Ethics: Leading from the top

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By Richard F. Chambers – President & CEO, The Institute of Internal Auditors

 

 

 

There is never a right time to relax on ethical behaviour. Recent headlines provide ample proof of the consequences of leaving open even a tiny window of opportunity. Human nature has shown time and again that, in the right (or wrong) circumstances, even smart people can do dumb things and good people can behave badly.

Commitment to ethics must be more than a once-a-year ‘ethics day’, with a picnic and a brief chat from the CEO. It requires constant attention, regular activities and ongoing follow-up, all focussed on expectations of zero defects in ethical behaviour. It starts with setting the tone at the top: ethical conduct modelled by the board and senior management and expected of employees at all rungs of the organisational ladder. So important is tone at the top that I believe a tone that is strong but inappropriate can undermine even valid, well-crafted internal control processes and policies.

Boards and executives have a leading role to play in ensuring the right plans are in place before and after an ethical misstep and internal audit can provide strong support.

Why internal audit?

It is no surprise that I would advocate for the benefits that internal audit can bring to many facets of business, including ethics. I am an internal auditor by training and experience and I now lead The Institute of Internal Auditors (IIA), the world’s largest organisation of internal audit professionals.

The IIA takes ethics seriously; in fact, the organisation requires adherence to a Code of Ethics to be a member and to hold its certifications. The IIA’s Code of Ethics is built on four pillars that define the behaviour expected of those engaging in internal audit activities: integrity, objectivity, confidentiality and competency. Internal auditors who perform their duties in alignment with these pillars build trust with audit clients, inspire confidence in the validity of their findings, avoid conflicts of interest and communicate the results of their work with transparency and empathy.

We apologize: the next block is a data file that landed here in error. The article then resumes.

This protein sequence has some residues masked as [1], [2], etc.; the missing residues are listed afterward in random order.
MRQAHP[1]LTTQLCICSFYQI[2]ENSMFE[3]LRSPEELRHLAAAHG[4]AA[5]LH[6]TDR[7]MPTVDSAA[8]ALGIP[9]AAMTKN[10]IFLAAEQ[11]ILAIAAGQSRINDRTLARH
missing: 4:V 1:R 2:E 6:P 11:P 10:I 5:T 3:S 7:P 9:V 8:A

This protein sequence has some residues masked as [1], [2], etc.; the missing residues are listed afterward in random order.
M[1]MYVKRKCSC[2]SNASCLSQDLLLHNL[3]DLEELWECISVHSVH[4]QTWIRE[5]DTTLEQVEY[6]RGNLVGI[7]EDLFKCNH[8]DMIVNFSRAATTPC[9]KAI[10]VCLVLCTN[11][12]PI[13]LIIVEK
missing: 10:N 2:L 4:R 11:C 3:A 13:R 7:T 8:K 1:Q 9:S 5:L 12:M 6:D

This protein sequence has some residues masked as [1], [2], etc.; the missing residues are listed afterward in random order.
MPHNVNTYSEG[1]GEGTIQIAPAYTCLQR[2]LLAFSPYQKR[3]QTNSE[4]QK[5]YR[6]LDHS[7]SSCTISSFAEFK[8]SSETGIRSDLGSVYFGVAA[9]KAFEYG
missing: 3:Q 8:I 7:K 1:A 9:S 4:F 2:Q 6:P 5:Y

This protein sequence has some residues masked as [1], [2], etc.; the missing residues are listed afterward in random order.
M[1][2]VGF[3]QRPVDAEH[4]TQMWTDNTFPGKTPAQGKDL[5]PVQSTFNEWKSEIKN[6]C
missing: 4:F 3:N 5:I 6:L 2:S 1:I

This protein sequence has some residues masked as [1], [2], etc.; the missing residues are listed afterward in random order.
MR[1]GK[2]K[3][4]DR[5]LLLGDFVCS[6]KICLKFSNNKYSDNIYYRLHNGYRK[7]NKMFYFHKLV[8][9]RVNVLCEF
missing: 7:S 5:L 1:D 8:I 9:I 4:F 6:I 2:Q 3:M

This standard of behaviour is critical because of the role internal audit plays in most enterprises’ whistle-blower programmes. In many cases, internal auditors uncover evidence of ethical breaches during regular or management-requested audits. In addition, internal audit is often responsible for the enterprise’s whistle-blower programme, a duty sometimes shared with the legal and/or compliance functions. Even in enterprises where internal audit does not manage the whistle-blower programme, it generally receives copies of all complaints (the most common exception being HR-related issues).

An efficient and effective internal audit function is crucial for enhancing and protecting organisational value – value that can be quickly and, potentially, permanently eroded by ethical breaches.

Before an ethical breach

Establishing an ongoing ethical awareness and response programme is similar to holding certain insurance policies: we buy them and keep up the payments in the hope we will never need them, but appreciate their value when we do. Waiting until after a breach happens to get started on creating an ethics programme is, at best, too little, too late. At worst, it may reflect a dereliction of governance responsibility.